© 2015, Edita Socidrogalcohol. All rights reserved. With 3-4 million of new infections occurring annually, hepatitis C virus (HCV) infection is a global Public Health problem. In fact, hepatitis C virus infection is one of the leading causes of liver disease in the world; in Western countries, two thirds of the new HCV infections are associated with injection drug use. The treatment of hepatitis C will change in the coming years with the irruption of new anti-HCV drugs, the so called Direct Antiviral Agents (DAA) that attack key proteins of the HCV life cycle. The new antiviral drugs are effective, safer and better tolerated. The 2014 WHO HCV treatment guidelines include some of them. The new DAA are used in combination and it is expected that Interferon will be not necessary in future treatment regimens against HCV infection. The irruption of new and potent antivirals mandate the review of the current standards of care in the HCV infected population. More inclusive and proactive treatment policies will be necessary in those individuals with substance use disorders.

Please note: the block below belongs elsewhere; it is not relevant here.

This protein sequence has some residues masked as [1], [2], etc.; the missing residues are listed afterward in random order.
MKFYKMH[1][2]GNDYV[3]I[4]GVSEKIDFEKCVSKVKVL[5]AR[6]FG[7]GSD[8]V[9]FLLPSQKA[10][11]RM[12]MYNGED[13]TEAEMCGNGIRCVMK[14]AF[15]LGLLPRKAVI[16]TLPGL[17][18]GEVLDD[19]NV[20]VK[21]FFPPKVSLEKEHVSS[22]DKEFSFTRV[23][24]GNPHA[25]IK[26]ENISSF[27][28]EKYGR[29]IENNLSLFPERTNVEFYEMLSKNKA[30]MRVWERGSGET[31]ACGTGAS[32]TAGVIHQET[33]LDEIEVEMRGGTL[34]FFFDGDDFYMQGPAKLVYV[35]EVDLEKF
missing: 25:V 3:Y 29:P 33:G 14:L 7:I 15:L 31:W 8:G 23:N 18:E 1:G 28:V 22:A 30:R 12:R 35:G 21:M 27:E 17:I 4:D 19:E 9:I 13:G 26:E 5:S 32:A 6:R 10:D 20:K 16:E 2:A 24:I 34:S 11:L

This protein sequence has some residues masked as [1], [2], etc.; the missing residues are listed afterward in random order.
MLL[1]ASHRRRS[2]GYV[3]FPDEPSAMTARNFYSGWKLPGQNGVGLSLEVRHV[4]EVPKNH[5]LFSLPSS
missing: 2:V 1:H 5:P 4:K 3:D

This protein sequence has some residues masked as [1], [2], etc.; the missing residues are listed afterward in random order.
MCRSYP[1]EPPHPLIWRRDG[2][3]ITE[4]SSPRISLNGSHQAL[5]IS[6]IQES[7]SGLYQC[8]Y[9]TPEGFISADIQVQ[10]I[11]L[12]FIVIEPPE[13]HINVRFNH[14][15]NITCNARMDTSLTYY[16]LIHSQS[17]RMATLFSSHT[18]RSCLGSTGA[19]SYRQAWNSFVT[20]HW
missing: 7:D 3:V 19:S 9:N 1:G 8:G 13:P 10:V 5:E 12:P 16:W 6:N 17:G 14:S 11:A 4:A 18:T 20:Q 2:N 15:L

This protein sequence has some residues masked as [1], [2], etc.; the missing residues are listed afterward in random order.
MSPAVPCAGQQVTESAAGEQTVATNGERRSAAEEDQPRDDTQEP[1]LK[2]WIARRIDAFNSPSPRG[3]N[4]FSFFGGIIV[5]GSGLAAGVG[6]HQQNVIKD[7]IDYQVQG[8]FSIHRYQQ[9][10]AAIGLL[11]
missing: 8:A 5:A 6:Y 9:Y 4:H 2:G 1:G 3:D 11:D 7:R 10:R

- Direct antiviral action
- Hepatitis C
- Substance abuse
Muga, R., Zuluaga, P., Sanvisens, A., Rivas, I., Fuster, D., Bolao, F., & Tor, J. (2015). Hepatitis C associated with substance abuse: Ever closer to a treatment without Interferon. Adicciones, 27(2), 141-149. https://doi.org/10.20882/adicciones.698